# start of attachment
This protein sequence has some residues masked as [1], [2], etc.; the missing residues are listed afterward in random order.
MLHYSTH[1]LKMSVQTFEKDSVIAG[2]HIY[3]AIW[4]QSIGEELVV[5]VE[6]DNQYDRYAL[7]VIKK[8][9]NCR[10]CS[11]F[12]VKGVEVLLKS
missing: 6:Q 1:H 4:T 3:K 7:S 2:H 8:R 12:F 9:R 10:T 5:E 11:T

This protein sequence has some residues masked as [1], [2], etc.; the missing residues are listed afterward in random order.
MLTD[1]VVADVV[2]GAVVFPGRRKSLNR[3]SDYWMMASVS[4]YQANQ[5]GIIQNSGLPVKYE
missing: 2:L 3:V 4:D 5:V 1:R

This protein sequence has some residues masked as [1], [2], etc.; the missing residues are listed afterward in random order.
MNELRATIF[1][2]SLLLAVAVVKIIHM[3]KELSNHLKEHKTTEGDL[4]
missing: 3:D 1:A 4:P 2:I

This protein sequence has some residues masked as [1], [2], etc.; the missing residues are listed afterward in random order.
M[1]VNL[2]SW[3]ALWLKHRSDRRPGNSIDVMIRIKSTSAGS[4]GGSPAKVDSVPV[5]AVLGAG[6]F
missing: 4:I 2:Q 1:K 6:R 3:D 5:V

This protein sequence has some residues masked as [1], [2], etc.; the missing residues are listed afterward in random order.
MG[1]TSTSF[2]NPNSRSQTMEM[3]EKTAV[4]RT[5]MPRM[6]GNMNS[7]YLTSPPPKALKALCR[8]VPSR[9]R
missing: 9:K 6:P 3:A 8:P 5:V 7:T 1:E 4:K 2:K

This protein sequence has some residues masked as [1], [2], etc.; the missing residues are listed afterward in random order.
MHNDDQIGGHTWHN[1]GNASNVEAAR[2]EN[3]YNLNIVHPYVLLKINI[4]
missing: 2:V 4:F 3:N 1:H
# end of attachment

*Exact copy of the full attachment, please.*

This protein sequence has some residues masked as [1], [2], etc.; the missing residues are listed afterward in random order.
MLHYSTH[1]LKMSVQTFEKDSVIAG[2]HIY[3]AIW[4]QSIGEELVV[5]VE[6]DNQYDRYAL[7]VIKK[8][9]NCR[10]CS[11]F[12]VKGVEVLLKS
missing: 6:Q 1:H 4:T 3:K 7:S 2:H 8:R 12:F 9:R 10:T 5:E 11:T

This protein sequence has some residues masked as [1], [2], etc.; the missing residues are listed afterward in random order.
MLTD[1]VVADVV[2]GAVVFPGRRKSLNR[3]SDYWMMASVS[4]YQANQ[5]GIIQNSGLPVKYE
missing: 2:L 3:V 4:D 5:V 1:R

This protein sequence has some residues masked as [1], [2], etc.; the missing residues are listed afterward in random order.
MNELRATIF[1][2]SLLLAVAVVKIIHM[3]KELSNHLKEHKTTEGDL[4]
missing: 3:D 1:A 4:P 2:I

This protein sequence has some residues masked as [1], [2], etc.; the missing residues are listed afterward in random order.
M[1]VNL[2]SW[3]ALWLKHRSDRRPGNSIDVMIRIKSTSAGS[4]GGSPAKVDSVPV[5]AVLGAG[6]F
missing: 4:I 2:Q 1:K 6:R 3:D 5:V

This protein sequence has some residues masked as [1], [2], etc.; the missing residues are listed afterward in random order.
MG[1]TSTSF[2]NPNSRSQTMEM[3]EKTAV[4]RT[5]MPRM[6]GNMNS[7]YLTSPPPKALKALCR[8]VPSR[9]R
missing: 9:K 6:P 3:A 8:P 5:V 7:T 1:E 4:K 2:K

This protein sequence has some residues masked as [1], [2], etc.; the missing residues are listed afterward in random order.
MHNDDQIGGHTWHN[1]GNASNVEAAR[2]EN[3]YNLNIVHPYVLLKINI[4]
missing: 2:V 4:F 3:N 1:H